VIRAL INHIBITION BY SODIUM CHLORIDE: A NOVEL INNATE IMMUNE
S. Ramalingam1,2 S.J. Griffiths1, B. Cai1, J. Wong1, M. Twomey1, R. Chen1, & J.G. Haas1
1Division of Infection and Pathway Medicine, University of Edinburgh; 2Department of Laboratory Medicine, NHS Lothian, UK
Hypertonic saline is often used to treat sinusitis, bronchiolitis and sore throat. The clinical benefit is usually attributed to its mucolytic effect. Reports from the 1960’s suggest an antiviral effect. We investigated whether viral replication was inhibited in the presence of Sodium Chloride (NaCl) and other salts with enhanced green fluorescence protein (eGFP) labelled herpes simplex virus type 1 (HSV-1). On identifying viral inhibition in the presence of NaCl we attempted to understand the mechanism behind it and whether this effect was seen with other DNA and RNA viruses such as varicella zoster virus (VZV), respiratory syncytial virus (RSV), influenza virus A (IVA) and murine herpesvirus 68 (MHV-68).
To determine if NaCl was inhibitory to virus replication, HeLa cells were infected with HSV-1-eGFP in the presence of NaCl at a range of concentrations. Replication was monitored by measuring fluorescence. The effect on other viruses (RSV, Influenza virus A, VZV, MHV-68) was investigated by infecting virus permissive cells, treating with a range of NaCl concentrations and quantifying virus replication by measuring fluorescence (RSV; VZV; MHV-68) or by quantitative RT-PCR (IVA).
To determine whether NaCl had a direct effect on the virus, HSV-1-eGFP was pre-incubated for 1 or 2 hours with different concentrations of NaCl before HeLa cells were infected. The cells were cultured in the presence of corresponding concentrations of NaCl and fluorescence measured.
To determine at what stage of the infection NaCl had an inhibitory effect on HSV-1-eGFP, NaCl was introduced during viral adsorption only, after viral adsorption and entry only, or both during and after vial adsorption and entry, and fluorescence measured.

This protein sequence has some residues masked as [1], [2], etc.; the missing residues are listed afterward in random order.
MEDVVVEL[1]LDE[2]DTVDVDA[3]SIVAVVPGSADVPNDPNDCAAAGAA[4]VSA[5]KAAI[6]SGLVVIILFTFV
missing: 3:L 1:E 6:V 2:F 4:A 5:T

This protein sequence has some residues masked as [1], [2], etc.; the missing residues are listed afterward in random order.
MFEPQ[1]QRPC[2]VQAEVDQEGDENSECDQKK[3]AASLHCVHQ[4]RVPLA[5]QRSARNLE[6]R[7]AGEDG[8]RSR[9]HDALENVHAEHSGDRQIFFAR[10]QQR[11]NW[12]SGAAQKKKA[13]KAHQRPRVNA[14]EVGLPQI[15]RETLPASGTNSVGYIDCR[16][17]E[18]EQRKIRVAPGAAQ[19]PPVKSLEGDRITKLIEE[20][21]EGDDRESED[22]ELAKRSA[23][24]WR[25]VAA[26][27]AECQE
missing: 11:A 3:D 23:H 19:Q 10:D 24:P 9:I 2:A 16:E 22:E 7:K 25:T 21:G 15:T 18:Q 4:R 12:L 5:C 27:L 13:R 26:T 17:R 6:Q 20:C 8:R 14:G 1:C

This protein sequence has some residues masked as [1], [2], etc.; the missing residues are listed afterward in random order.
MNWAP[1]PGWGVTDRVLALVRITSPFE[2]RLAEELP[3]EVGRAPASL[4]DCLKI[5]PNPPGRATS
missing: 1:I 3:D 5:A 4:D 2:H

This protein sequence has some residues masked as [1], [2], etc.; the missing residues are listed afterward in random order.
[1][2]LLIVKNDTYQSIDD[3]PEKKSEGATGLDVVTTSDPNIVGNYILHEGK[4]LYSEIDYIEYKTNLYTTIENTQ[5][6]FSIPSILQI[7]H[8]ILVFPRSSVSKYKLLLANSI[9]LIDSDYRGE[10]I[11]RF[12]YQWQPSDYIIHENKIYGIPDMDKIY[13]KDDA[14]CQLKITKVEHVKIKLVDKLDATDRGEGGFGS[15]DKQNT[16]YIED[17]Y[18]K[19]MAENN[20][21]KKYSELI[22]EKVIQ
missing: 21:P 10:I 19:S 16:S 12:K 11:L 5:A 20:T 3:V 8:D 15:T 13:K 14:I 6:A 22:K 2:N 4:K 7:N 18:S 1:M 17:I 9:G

To investigate if inhibitory effects are due to either sodium or chloride ions, inhibition of HSV-1-eGFP by NaCl (50 mM) was carried out in the presence of chloride or sodium channel blockers, and fluorescence measured.
To determine if HOCl was produced intracellularly, HSV-1 was cultured in HeLa cells in the presence of different concentrations of NaCl. HCSe, a fluorescent dye which binds specifically to hypochlorous acid (HOCl) was added 2, 4 and 6 hours post infection and fluorescence measured.
HSV-1, VZV, RSV, IVA and MHV-68 were inhibited in a dose-dependent manner in the presence of NaCl. Pre-adsorption experiments showed that inhibition was not a direct effect of NaCl on the virus. HSV-1 was only inhibited when NaCl was present during the replication phase and not during adsorption. Inhibition of HSV-1 was reversed by a chloride channel blocker, but not by sodium channel blockers. Within 6 hours post infection, there was significant increase in intracellular HOCl in HSV-1 infected cells in the presence of NaCl.
Our results show NaCl inhibits replication of a range of viral groups in a dose-dependent manner. This inhibition is not a direct effect of NaCl on the virus, does not happen during viral adsorption, but happens during viral replication, suggesting an intracellular mechanism of inhibition. Inhibition is dependent on the entry of chloride ions and not the entry of sodium ions into cells. We also discovered evidence that intracellular HOCl production is induced early in viral replication. HOCl is produced by neutrophils as part of the oxidative burst response to bacteria. Our data shows HOCl can be produced in epithelial cells. We postulate that intracellular HOCl production could be an innate immune mechanism of epithelial cells to resist viral infections. Supplying NaCl locally could potentiate this mechanism, and help clear viral infections. This hypothesis forms the basis of ELVIS, a clinical study investigating the treatment of the common cold with hypertonic saline nasal irrigation and gargling (abstract submitted).